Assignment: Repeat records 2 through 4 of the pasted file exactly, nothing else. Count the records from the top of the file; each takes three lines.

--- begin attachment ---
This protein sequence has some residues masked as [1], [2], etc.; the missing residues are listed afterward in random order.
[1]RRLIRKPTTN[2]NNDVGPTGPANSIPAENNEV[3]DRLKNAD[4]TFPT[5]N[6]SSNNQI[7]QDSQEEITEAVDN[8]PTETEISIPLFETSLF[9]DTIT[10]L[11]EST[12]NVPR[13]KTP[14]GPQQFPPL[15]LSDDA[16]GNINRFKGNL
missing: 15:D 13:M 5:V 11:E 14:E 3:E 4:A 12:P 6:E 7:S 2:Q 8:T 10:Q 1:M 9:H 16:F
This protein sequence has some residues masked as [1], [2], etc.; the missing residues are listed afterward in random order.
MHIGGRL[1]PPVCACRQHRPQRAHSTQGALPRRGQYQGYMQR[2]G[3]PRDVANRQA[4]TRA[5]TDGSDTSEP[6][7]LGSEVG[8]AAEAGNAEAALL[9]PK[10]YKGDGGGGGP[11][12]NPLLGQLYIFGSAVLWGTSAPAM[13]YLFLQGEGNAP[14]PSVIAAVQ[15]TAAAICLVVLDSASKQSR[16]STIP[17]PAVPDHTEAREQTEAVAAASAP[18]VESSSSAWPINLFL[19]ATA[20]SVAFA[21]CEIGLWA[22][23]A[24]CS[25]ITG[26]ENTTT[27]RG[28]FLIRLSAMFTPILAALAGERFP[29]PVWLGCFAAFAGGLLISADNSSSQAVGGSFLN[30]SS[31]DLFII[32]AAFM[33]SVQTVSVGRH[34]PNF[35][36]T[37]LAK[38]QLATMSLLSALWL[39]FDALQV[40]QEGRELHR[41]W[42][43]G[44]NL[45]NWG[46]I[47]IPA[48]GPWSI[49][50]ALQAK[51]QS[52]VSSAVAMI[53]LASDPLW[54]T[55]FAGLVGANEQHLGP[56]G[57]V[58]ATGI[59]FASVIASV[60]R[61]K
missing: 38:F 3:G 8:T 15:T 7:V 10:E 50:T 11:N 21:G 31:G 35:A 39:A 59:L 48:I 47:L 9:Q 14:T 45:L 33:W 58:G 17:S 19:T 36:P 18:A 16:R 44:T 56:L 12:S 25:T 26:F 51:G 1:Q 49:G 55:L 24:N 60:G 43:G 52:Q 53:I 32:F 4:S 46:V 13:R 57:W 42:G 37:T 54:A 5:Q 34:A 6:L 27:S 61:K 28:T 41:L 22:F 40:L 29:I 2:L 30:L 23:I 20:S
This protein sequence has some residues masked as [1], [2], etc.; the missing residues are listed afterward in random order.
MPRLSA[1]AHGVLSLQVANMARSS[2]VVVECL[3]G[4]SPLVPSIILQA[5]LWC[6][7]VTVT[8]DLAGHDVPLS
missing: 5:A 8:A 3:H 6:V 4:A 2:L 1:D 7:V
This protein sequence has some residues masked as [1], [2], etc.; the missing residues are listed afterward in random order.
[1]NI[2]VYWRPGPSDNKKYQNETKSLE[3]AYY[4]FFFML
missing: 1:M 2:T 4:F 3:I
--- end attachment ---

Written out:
This protein sequence has some residues masked as [1], [2], etc.; the missing residues are listed afterward in random order.
MHIGGRL[1]PPVCACRQHRPQRAHSTQGALPRRGQYQGYMQR[2]G[3]PRDVANRQA[4]TRA[5]TDGSDTSEP[6][7]LGSEVG[8]AAEAGNAEAALL[9]PK[10]YKGDGGGGGP[11][12]NPLLGQLYIFGSAVLWGTSAPAM[13]YLFLQGEGNAP[14]PSVIAAVQ[15]TAAAICLVVLDSASKQSR[16]STIP[17]PAVPDHTEAREQTEAVAAASAP[18]VESSSSAWPINLFL[19]ATA[20]SVAFA[21]CEIGLWA[22][23]A[24]CS[25]ITG[26]ENTTT[27]RG[28]FLIRLSAMFTPILAALAGERFP[29]PVWLGCFAAFAGGLLISADNSSSQAVGGSFLN[30]SS[31]DLFII[32]AAFM[33]SVQTVSVGRH[34]PNF[35][36]T[37]LAK[38]QLATMSLLSALWL[39]FDALQV[40]QEGRELHR[41]W[42][43]G[44]NL[45]NWG[46]I[47]IPA[48]GPWSI[49][50]ALQAK[51]QS[52]VSSAVAMI[53]LASDPLW[54]T[55]FAGLVGANEQHLGP[56]G[57]V[58]ATGI[59]FASVIASV[60]R[61]K
missing: 38:F 3:G 8:T 15:T 7:V 10:E 50:T 11:N 21:G 31:G 35:A 39:A 59:L 48:I 47:L 9:Q 14:T 45:L 33:W 58:G 17:S 19:T 36:P 18:A 16:R 44:T 56:L 12:S 25:T 26:F 51:G 1:Q 49:G 55:L 24:N 60:G 43:G 52:Q 53:I 32:F 4:S 46:V 13:R 57:W 42:G 37:T 54:A 5:Q 34:A 6:L 27:S 61:K 28:T 41:L 22:F 40:L 29:I 2:L 30:L 23:I 20:S
This protein sequence has some residues masked as [1], [2], etc.; the missing residues are listed afterward in random order.
MPRLSA[1]AHGVLSLQVANMARSS[2]VVVECL[3]G[4]SPLVPSIILQA[5]LWC[6][7]VTVT[8]DLAGHDVPLS
missing: 5:A 8:A 3:H 6:V 4:A 2:L 1:D 7:V
This protein sequence has some residues masked as [1], [2], etc.; the missing residues are listed afterward in random order.
[1]NI[2]VYWRPGPSDNKKYQNETKSLE[3]AYY[4]FFFML
missing: 1:M 2:T 4:F 3:I